• Sends TAP or TNPP to Your Paging Terminal
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PageTrack

  • Inexpensive method of automating your paging monitoring Uses standard paging receiver
  • Available in 152-158 POCSAG or 929 FLEX (call for others)
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Omega Unified Messaging Server

  • Full Featured Internet Messaging Gateway TAP Concentrator and TNPP Routing Functions w/TNPP over Internet Serial Protocols Supported: GCP, SMDI, SMS, TAP, TNPP Internet Protocols Supported: AIM, HTTP, SMPP (out only), SMTP, SNPP, and WCTP Full Featured, Easy-to-use Voice/Fax/Numeric Mail Interface One Number For All Your Messaging
  • Optional Hot-swap Hard Drives and Power Supplies Available
Please see our web site for even more products designed specifically for Personal Messaging carriers. For example, the Omega Messaging Gateway and E-mail Throttling Gateway (anti-spam).
Contact
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3507 Iron Horse Dr., Bldg. 200
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E-mail: sales@harktech.com left arrow CLICK HERE
Hark Technologies

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InfoRad Wireless Office

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AlphaPage® First Responder (Windows 2000, XP, Vista). When the message matters, AlphaPage® First Responder is the fast, reliable, and secure solution Emergency Management Professionals choose. AlphaPage® First Responder is designed for the modern professional who requires full-featured commercial wireless messaging capabilities that include advanced features such as automated Route-on-Failure, custom message templates, and secure messaging with SSL encryption. AlphaCare™ extended premium support plans are also available. For more information on all InfoRad Wireless Messaging software solutions, and fully supported free demos, please click on the InfoRad logo.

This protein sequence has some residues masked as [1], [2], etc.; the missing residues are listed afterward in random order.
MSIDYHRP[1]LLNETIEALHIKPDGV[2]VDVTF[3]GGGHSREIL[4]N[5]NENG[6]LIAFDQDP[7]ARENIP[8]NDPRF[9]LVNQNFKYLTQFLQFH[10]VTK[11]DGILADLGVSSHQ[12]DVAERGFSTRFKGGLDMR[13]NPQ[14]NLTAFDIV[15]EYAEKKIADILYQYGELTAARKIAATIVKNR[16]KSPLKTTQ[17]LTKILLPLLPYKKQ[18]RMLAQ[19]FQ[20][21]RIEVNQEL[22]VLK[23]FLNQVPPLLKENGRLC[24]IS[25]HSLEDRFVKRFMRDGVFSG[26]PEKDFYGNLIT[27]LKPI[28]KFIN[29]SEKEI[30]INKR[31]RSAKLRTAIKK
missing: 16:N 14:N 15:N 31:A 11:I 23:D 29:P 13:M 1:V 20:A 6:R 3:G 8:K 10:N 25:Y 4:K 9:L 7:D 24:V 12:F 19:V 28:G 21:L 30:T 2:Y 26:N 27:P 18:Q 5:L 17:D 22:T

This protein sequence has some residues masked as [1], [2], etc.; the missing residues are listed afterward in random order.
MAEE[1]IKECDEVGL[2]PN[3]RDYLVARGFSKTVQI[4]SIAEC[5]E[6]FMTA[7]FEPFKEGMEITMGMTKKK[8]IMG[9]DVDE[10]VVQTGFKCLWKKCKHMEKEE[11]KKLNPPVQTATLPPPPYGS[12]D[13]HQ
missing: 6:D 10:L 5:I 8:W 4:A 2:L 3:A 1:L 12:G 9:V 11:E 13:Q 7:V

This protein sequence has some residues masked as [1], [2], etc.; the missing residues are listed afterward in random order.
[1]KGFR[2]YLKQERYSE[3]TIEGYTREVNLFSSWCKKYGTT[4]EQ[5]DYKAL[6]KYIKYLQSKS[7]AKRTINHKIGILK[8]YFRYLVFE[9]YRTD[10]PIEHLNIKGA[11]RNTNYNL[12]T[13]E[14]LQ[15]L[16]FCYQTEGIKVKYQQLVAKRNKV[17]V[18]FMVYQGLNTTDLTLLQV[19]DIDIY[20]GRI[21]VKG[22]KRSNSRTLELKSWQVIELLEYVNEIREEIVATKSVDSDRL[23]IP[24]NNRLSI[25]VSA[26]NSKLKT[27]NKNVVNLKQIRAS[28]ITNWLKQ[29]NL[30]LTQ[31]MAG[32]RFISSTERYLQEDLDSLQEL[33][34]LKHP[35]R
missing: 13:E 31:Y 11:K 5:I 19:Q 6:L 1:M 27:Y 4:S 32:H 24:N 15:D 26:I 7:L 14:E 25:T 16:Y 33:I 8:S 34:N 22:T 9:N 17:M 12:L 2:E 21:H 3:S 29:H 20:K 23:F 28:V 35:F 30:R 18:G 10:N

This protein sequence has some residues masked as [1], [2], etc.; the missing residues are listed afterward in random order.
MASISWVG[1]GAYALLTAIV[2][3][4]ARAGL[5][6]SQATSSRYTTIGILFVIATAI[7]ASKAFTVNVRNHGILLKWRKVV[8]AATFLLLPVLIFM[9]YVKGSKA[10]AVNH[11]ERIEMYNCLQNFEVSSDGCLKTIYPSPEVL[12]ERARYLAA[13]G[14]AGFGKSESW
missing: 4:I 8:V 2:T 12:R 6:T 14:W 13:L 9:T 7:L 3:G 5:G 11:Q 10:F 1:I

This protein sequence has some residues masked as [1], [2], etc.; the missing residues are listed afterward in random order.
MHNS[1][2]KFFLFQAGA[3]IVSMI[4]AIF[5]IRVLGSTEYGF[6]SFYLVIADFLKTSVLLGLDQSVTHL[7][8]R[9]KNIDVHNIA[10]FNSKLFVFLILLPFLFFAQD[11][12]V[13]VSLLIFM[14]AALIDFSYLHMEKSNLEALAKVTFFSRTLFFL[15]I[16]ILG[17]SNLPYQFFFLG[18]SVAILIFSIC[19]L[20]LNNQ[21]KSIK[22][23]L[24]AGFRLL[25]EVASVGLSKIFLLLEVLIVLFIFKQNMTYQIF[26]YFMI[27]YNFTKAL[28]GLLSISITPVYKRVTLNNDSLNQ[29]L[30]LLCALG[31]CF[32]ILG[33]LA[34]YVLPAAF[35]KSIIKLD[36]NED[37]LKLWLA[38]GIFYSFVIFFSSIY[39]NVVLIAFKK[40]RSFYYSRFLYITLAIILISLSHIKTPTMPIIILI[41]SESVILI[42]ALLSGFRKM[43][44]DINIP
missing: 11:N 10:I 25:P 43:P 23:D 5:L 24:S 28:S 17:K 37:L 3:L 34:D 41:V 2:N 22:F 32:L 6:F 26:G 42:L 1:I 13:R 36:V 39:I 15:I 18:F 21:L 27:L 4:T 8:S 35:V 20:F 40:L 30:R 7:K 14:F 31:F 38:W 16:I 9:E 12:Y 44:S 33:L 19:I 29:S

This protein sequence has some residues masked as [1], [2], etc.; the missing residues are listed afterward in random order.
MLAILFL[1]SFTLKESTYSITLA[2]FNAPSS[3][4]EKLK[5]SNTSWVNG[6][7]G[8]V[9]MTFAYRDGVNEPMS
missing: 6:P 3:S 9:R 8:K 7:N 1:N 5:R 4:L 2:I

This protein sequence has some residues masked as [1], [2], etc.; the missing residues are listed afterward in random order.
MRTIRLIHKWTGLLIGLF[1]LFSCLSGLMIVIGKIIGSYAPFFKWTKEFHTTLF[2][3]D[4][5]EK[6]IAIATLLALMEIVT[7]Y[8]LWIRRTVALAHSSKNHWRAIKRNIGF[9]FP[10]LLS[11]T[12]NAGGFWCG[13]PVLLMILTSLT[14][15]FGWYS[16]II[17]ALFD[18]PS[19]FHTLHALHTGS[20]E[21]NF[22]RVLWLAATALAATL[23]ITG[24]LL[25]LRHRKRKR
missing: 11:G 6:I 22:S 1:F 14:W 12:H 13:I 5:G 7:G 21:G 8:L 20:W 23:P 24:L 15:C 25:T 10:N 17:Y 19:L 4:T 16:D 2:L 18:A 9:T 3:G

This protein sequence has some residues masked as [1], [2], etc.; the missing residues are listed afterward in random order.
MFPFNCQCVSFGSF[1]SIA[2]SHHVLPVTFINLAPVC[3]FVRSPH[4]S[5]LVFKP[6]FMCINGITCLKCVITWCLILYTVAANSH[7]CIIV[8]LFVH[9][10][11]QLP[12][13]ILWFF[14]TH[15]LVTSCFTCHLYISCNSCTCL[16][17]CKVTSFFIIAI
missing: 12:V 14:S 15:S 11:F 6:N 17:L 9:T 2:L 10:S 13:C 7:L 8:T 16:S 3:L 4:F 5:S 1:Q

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InfoRad Wireless Office

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Paging & Wireless Network Planners

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PAGING & WIRELESS
NETWORK PLANNERS LLC

WIRELESS SPECIALISTS

www.pagingplanners.com
rmercer@pagingplanners.com

R.H. (Ron) Mercer
Consultant
217 First Street South
East Northport, NY 11731
ron mercer

Cell Phone: 631-786-9359

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Paging & Wireless Network Planners

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Early Paging in the Americas

Editor's note: You might even call this “Wireless Messaging.”